September of 2003 has been made memorable for the world grain industry by two history-making events. One was the breakdown on September 14 of World Trade Organization negotiations at Cancun, Mexico, where disagreements about liberalizing agricultural trade loomed as a, if not the, major point of contention. The other event of enduring significance came on September 11 — already a date etched in memory by the New York-Washington assaults of September 11, 2001 — and this year made significant by being the start date for the Cartagena Protocol on Biosafety. Both events signal developments that are not just historical for having happened, but also for their long-term implications for the direction of global grain trade.
It probably would be foolhardy to denote one of these happenings as having greater consequence than the other. At the same time, the temptation exists to speculate about the long-term consequences of such powerful developments, even though they are strikingly different in their potential globe-circling impacts.
Looking at the Cartagena Protocol, any assessment must recognize that it was drafted several years earlier at a global conference under auspices of the United Nations Environment Program called to address ways of preventing the unintended spread of modified organisms. The Protocol has been agreed to by most of the principal grain trading nations, both importers and exporters. Yet, non-participants include the United States, Russia and Japan, creating a separate set of problems, since the Protocol mainly affects movement of genetically-modified grains into countries, rather than affecting their exportation. The Protocol defines itself as "seeking to protect biological diversity from the potential risks posed by living modified organisms resulting from modern biotechnology." This protection is implemented by a poorly-defined procedure requiring that countries into which grain is shipped be provided with information about shipments. A Biosafety Clearing-House is established "to facilitate the exchange of information and to assist in implementation of the Protocol."
Grain exporters and importers are being helped to conform with the Protocol’s informational requirements by the International Grains Trade Coalition, which was established for this purpose. The Coalition, from headquarters in Canada, guides shippers of genetically-modified grain into countries that have ratified the Protocol by suggesting documentation language. It has warned of the consequences of failing to comply on shipments that "may contain" living organisms into ratifying countries. It also has pointed out that additional regulations are likely from a conference next February in Malaysia.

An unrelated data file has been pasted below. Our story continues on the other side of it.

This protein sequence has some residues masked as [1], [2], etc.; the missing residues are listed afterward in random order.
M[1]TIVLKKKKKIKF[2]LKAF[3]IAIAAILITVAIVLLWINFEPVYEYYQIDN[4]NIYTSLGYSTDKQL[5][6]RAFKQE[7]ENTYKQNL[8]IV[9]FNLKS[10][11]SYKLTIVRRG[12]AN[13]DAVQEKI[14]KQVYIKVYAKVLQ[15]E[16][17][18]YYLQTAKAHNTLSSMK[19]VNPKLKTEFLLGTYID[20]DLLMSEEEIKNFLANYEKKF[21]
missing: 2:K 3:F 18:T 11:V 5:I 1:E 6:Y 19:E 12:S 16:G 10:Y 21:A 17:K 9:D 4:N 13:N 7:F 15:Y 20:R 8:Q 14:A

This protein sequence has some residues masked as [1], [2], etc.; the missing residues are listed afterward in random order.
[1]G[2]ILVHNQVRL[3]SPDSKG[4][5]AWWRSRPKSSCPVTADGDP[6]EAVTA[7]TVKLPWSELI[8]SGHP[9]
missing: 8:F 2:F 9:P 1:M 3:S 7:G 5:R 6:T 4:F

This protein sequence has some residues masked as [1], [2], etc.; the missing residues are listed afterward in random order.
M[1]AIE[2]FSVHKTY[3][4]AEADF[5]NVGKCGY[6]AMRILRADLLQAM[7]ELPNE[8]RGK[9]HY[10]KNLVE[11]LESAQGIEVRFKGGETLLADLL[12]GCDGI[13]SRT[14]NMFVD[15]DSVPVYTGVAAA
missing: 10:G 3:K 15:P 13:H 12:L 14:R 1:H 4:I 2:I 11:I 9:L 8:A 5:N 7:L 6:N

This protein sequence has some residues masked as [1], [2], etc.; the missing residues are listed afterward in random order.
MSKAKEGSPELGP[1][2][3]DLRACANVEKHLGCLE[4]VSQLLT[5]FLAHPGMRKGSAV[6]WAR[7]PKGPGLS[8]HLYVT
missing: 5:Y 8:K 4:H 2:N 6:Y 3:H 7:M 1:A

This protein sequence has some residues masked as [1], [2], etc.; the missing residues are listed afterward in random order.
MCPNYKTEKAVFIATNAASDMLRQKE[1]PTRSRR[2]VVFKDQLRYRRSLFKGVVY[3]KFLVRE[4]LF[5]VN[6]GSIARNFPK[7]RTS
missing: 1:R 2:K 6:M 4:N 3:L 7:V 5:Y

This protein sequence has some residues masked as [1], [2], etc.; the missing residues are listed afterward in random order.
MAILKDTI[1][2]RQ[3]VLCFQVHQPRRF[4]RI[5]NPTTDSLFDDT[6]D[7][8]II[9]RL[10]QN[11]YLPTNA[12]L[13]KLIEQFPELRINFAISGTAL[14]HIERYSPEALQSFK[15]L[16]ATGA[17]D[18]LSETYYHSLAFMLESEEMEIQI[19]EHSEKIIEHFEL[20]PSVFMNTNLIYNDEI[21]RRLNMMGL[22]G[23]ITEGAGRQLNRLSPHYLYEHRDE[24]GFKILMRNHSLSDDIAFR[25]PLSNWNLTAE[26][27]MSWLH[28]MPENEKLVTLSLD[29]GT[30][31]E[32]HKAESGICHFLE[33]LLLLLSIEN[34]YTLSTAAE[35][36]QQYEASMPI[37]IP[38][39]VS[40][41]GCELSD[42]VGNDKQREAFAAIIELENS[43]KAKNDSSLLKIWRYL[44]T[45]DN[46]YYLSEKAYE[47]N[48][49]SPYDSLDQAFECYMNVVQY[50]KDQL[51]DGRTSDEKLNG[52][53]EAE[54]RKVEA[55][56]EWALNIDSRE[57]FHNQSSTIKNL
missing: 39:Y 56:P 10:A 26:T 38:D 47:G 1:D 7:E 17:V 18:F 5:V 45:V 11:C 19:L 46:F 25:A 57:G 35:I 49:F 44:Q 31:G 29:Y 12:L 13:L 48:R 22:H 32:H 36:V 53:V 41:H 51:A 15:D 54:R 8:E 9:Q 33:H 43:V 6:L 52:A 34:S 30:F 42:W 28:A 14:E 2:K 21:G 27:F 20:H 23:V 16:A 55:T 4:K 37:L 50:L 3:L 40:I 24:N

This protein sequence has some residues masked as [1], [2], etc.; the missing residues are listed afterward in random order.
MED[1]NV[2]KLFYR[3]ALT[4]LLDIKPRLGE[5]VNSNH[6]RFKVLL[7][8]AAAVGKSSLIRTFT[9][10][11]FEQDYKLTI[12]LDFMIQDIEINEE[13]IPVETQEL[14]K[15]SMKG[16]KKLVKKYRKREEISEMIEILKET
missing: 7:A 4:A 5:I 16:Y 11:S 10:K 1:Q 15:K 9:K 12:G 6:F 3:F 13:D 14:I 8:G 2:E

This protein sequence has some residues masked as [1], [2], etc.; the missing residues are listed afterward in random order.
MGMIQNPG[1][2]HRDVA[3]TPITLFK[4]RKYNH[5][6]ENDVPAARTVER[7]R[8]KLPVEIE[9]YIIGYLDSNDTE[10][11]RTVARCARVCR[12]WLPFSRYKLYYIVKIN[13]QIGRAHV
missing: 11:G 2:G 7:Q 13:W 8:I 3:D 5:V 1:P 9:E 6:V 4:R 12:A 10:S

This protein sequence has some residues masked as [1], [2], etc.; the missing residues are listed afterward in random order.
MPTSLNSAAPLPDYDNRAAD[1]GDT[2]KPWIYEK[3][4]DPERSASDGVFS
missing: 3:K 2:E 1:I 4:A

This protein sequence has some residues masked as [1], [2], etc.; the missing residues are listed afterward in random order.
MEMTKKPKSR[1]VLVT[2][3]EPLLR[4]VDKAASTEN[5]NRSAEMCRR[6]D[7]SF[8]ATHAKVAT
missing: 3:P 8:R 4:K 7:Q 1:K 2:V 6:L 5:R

While dealing with such documentation imposes a costly burden on export trade in grain, the Protocol also causes worry for how its eventual use may erect a barrier to trade in modified grain. That would be a terrible mistake in light of the huge promise of biotechnology. Limiting movement in this way could be just as disastrous as not lowering trade barriers addressed by ministers meeting in Cancun, Mexico. While it appears that disagreements between developing and developed nations over opening western markets to agricultural imports from the poor nations were not the central issue, replaced by arguments over investment and government procurement, close examination shows that farm trade, mainly in grain and cotton, provided the pivotal disagreement. The so-called Group of 21 developing nations walked out at Cancun because of the perceived failure of the U.S. and E.U. to make the concessions the smaller countries wanted on opening of markets, as well as an end to export subsidies.
It’s very likely that the Doha Round negotiating deadline of Jan. 1, 2005, will not now be met. Yet, few, including anti-trade activists, believe the Cancun collapse writes finis to theses talks. "We could have all gained here and now we have all lost," said Pascal Lamy, E.U. trade commissioner. Robert B. Zoellick, the U.S. negotiator, criticized the "harsh rhetoric" ruling in Mexico, but voiced optimism on resumption of negotiations, and an eventual successful outcome. In both the Cartagena Protocol and the Doha Round, the die was cast in September, setting a course that will have a profound impact on the grain industry’s future.